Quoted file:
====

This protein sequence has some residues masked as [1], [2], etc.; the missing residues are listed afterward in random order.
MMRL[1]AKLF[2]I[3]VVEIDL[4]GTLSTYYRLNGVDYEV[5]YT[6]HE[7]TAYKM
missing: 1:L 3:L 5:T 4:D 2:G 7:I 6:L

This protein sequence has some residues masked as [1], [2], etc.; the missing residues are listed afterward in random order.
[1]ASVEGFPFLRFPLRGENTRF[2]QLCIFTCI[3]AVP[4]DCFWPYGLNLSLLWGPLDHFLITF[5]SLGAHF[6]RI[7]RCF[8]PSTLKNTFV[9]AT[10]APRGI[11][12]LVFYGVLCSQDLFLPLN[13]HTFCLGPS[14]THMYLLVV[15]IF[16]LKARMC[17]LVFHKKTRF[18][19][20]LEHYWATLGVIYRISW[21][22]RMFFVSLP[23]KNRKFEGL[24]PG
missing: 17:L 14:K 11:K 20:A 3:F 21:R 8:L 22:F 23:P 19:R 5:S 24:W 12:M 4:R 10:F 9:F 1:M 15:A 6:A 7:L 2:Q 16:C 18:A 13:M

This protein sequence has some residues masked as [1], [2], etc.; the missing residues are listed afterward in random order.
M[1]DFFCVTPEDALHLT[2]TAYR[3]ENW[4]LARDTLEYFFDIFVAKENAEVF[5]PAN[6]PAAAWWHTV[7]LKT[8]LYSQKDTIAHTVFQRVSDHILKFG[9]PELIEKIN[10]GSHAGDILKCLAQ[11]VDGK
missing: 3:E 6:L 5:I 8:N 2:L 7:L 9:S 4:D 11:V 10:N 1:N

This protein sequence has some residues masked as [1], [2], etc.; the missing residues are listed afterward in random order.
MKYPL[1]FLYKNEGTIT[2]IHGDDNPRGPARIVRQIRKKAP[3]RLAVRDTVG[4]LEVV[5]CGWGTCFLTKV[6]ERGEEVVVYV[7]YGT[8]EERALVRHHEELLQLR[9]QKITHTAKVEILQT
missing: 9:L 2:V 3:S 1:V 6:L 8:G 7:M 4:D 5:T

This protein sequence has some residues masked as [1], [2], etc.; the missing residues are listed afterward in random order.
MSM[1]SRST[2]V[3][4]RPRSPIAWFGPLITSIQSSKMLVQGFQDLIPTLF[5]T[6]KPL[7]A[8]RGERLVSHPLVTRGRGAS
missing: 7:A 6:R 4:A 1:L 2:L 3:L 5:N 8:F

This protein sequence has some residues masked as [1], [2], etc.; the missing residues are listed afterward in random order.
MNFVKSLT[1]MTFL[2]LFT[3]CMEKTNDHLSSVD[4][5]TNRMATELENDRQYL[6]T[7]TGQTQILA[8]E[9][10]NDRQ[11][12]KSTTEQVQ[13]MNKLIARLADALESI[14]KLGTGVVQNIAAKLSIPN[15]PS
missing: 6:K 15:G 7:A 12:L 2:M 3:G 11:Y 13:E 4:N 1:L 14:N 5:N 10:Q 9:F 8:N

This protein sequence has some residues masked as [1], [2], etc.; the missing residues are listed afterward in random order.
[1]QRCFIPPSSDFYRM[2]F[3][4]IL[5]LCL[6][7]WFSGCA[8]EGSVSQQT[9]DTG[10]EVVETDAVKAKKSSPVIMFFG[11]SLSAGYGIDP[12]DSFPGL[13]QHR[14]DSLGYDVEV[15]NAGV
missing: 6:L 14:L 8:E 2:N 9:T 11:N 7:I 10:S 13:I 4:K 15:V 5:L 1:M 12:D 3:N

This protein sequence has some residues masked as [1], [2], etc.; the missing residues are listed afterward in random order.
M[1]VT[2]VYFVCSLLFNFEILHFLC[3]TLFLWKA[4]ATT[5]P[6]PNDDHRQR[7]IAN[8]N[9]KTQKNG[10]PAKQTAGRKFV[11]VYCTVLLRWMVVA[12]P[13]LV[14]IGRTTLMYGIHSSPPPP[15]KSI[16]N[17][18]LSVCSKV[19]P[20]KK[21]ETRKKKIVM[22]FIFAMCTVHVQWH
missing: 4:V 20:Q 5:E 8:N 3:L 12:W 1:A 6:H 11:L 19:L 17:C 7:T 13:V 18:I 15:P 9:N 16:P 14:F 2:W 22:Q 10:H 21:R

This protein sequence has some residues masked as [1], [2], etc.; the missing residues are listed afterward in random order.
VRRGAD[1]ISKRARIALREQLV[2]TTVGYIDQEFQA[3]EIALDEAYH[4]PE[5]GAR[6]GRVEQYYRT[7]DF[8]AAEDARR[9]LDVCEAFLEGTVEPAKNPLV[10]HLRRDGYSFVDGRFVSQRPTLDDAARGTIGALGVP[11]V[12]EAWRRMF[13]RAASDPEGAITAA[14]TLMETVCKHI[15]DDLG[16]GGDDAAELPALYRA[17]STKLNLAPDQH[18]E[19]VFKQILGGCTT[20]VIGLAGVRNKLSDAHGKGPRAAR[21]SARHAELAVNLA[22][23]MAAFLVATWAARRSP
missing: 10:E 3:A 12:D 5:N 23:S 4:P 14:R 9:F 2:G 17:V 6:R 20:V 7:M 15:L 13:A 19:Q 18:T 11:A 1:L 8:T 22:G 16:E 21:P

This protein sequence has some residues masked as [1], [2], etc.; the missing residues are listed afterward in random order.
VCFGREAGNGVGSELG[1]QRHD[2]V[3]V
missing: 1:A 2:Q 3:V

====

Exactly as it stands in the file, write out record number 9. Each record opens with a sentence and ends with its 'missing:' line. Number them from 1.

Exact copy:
This protein sequence has some residues masked as [1], [2], etc.; the missing residues are listed afterward in random order.
VRRGAD[1]ISKRARIALREQLV[2]TTVGYIDQEFQA[3]EIALDEAYH[4]PE[5]GAR[6]GRVEQYYRT[7]DF[8]AAEDARR[9]LDVCEAFLEGTVEPAKNPLV[10]HLRRDGYSFVDGRFVSQRPTLDDAARGTIGALGVP[11]V[12]EAWRRMF[13]RAASDPEGAITAA[14]TLMETVCKHI[15]DDLG[16]GGDDAAELPALYRA[17]STKLNLAPDQH[18]E[19]VFKQILGGCTT[20]VIGLAGVRNKLSDAHGKGPRAAR[21]SARHAELAVNLA[22][23]MAAFLVATWAARRSP
missing: 10:E 3:A 12:D 5:N 23:S 4:P 14:R 9:F 2:G 17:V 6:R 20:V 7:M 15:L 13:A 19:Q 18:T 11:A 1:L 8:T 22:G 16:E 21:P